Getting Truck Stuck in Mud - Twice!

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Getting Truck Stuck in Mud - Twice!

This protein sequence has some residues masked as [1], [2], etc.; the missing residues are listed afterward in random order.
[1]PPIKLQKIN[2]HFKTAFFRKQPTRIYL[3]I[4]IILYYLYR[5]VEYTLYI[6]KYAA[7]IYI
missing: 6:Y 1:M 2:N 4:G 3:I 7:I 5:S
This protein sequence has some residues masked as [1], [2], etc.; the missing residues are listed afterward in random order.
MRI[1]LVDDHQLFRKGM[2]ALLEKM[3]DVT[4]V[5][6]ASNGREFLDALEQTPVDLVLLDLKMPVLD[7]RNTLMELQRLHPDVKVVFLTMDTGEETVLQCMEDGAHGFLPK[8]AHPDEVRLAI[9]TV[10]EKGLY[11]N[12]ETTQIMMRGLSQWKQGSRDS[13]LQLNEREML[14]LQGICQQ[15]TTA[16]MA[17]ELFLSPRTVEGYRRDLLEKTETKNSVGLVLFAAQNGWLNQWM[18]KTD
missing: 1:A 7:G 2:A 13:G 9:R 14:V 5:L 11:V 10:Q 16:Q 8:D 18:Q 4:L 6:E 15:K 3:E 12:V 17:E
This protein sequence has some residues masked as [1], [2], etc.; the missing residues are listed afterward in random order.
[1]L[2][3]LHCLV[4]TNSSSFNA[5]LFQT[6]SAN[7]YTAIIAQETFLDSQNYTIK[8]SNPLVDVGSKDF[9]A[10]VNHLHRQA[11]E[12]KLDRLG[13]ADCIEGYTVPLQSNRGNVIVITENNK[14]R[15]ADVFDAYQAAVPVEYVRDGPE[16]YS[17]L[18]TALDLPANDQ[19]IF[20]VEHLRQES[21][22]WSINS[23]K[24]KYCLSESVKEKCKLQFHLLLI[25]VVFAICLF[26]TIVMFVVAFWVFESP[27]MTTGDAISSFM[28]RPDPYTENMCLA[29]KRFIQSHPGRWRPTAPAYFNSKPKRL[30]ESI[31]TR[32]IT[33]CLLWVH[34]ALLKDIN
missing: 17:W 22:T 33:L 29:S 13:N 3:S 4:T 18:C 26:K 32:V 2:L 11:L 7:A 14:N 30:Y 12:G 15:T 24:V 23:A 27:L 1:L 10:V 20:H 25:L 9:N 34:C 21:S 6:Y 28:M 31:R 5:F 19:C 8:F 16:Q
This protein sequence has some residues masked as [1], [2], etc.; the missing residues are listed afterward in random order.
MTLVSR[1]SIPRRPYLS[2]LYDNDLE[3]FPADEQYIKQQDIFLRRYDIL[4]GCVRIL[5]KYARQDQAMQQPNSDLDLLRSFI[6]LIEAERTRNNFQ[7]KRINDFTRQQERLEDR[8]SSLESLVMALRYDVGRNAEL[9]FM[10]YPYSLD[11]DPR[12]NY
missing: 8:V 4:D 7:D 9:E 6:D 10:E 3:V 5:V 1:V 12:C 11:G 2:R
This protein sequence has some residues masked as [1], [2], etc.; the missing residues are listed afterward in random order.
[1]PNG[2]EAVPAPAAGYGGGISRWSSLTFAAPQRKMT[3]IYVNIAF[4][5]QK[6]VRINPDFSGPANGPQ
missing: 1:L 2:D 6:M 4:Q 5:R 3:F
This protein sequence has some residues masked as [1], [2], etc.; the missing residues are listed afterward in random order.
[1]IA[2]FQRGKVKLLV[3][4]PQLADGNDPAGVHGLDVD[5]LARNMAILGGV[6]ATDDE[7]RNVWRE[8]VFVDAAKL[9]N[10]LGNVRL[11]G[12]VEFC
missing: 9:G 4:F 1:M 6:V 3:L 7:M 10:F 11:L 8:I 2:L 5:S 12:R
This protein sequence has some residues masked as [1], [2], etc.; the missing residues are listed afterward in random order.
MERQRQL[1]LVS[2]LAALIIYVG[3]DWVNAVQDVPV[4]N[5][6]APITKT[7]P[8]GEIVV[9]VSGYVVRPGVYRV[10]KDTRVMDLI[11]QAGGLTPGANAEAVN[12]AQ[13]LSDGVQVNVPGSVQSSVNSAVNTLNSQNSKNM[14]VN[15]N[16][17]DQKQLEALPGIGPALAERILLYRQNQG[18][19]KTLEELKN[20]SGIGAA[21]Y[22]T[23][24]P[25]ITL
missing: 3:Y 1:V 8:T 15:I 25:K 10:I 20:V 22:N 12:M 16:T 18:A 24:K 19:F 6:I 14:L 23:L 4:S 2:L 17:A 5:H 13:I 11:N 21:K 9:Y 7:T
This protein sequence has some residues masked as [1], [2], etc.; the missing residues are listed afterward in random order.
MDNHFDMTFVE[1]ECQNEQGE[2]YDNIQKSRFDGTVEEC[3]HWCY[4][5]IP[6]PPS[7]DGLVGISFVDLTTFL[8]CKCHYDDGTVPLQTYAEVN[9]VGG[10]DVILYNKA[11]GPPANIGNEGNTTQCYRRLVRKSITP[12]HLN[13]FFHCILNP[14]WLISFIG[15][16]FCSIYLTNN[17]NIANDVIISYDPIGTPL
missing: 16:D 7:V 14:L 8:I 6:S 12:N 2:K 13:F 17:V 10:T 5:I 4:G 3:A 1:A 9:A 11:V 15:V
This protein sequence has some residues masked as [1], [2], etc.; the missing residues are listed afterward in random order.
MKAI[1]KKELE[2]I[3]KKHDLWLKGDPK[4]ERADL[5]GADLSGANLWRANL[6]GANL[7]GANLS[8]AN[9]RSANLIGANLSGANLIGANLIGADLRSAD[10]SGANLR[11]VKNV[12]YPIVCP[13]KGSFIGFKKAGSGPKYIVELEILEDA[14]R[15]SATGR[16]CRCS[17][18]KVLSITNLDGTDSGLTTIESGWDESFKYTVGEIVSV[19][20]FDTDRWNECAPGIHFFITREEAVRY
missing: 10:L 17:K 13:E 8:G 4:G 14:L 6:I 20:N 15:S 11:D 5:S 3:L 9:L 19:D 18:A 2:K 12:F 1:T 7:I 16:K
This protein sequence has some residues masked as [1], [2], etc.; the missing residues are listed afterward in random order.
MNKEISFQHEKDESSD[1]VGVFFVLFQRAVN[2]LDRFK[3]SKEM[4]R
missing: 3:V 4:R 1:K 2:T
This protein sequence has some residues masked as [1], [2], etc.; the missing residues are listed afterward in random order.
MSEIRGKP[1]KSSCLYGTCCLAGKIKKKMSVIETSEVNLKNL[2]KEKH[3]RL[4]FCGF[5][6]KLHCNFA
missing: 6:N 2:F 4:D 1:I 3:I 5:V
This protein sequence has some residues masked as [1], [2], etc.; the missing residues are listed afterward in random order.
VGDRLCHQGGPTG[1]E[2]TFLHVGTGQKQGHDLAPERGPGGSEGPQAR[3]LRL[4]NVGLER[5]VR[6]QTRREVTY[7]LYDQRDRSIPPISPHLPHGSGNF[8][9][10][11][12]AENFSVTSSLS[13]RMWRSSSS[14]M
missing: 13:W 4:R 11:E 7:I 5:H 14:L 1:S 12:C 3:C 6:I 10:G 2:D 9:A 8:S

It's bad enough to get stuck once in an articulated dump truck (ADT), but to get a dump hauler stuck, but twice, back-to-back, performing the same action as the first, hoping for a different result is truly idiotic. Particularly when the first load resulted being consumed in nearly four-foot-deep ruts. It's true, the ADT is very large and obviously very heavy. Particularly when filled with mud to heaped capacity. It's also true articulated trucks are particularly heavy duty built to transport large, heavy dirt loads over rough terrain. But it doesn't take a rocket scientist to realize the job was a bad idea from the start but hindsight is 20-20, I suppose. Anyway, the video speaks for itself. The first attempt a failure. The second attempt a failure. And the resulting mud extraction resulted in a third fail - burning out the Mercedes engine - destroying a fuel injector and who knows what else. It's impossible to deny my work consists of fail, fails and more fails. This goes to show you kids, and anyone else watching, which by my channel numbers, includes only a handful of reluctant family members forced to watch, that inexperienced operators make inexperienced decisions. And inexperienced decisions in the world of heavy equipment and articulated dump trucks results in dangerous and expensive repairs, long downtime but makes for great fail videos. The articulated truck stuck in the mud is all-wheel drive. The front tractor section and the rear dump body is steered by pivoting the front in relation to the back forcing the tires to follow the same path, in theory, making the haul truck less prone to being bogged down and stuck in mud and thus earning it the title of the king of kings of off-road vehicles. Well, that may be the case, except when I am on the job site. All bets are off when that i the case, even the best of the bet off-road trucks become susceptible to my bad decisions and poor heavy equipment operational skills. My truck is an old mining articulated truck and its orange and you'd think I remember the manufacturers name but of course I don't. According to Wikipedia Caterpillar, Terex, John Deere, Volvo CE, and Komatsu all manufacturer them. So, I'm guessing mine is a Komatsu. Either way, the ADT is old but it runs despite my many efforts over the years to destroy it. I purchased it for the farm for a pond rehabilitation project to haul sediment and green mud from the pond to open pasture as the pond had silted in entirely. I shot videos of the project but have not posted them. I will in the coming months. Anyway, the truck worked well for mud, sediment and soil transportation. I had originally purchased a John Deere 6x6 articulated truck from AuctionTime and that proved to be a disaster. It was dead on arrival even though videos showed the truck hard at work and the seller made claims that that was the case. AuctionTime does not provide buyer assistance in their TOS and the seller didn't show an interest in working with me to make the transaction a fair one so I took the loss and unloaded the truck as scrap and moved on. The haul dump truck shown in the video has been used for other applications prior to me purchasing it including agriculture, it served for many years on a local mine, as well as on many construction sites. Articulated dumpers outperform all trucks including rigid haulers (with the exception of some military vehicles) in hauling material over rough terrain such as sludge and marshes and swamps and muddy fields. From my experience 6x6 trucks are particularly rugged and handle steep inclines, muddy and dangerously slippery conditions. Best of all the articulation of the trucks enable the trucks to excel in cramped working conditions like many construction sites tend to be. There has been some debate on our job site as to what caused the engine to explode. We think the driver accidently pushed the range hold button and hammered the engine over and over again trying to become unstuck - that part not shown in the video. Once the articulated truck was unloaded and the button removed from range hold state, the 6x6 was able to be extracted from the mud (that part is shown), but seconds later the engine was smoking and fluid spraying everywhere. So, there you have it, 3 heavy equipment fails in a 1:14 video - two issues of filling the truck and getting stuck in many feet deep ruts and the third the resulting carnage of the dump truck's engine being blown out. Just another day on the Noble Farm job site - bad decisions resulting in expensive repairs. Rinse and repeat. It's what we do.

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